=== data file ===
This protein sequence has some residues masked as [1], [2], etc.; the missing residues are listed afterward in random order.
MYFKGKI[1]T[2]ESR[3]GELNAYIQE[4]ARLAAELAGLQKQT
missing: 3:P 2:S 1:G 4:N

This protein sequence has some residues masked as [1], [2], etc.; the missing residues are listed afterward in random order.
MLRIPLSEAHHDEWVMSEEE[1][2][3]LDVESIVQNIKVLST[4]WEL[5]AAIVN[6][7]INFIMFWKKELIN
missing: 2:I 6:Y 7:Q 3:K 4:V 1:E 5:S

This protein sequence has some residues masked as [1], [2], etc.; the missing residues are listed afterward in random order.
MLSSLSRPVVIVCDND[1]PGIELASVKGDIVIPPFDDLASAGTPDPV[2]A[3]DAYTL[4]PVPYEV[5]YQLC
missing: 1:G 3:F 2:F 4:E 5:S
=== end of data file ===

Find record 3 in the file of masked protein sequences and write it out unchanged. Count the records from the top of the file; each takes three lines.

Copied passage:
This protein sequence has some residues masked as [1], [2], etc.; the missing residues are listed afterward in random order.
MLSSLSRPVVIVCDND[1]PGIELASVKGDIVIPPFDDLASAGTPDPV[2]A[3]DAYTL[4]PVPYEV[5]YQLC
missing: 1:G 3:F 2:F 4:E 5:S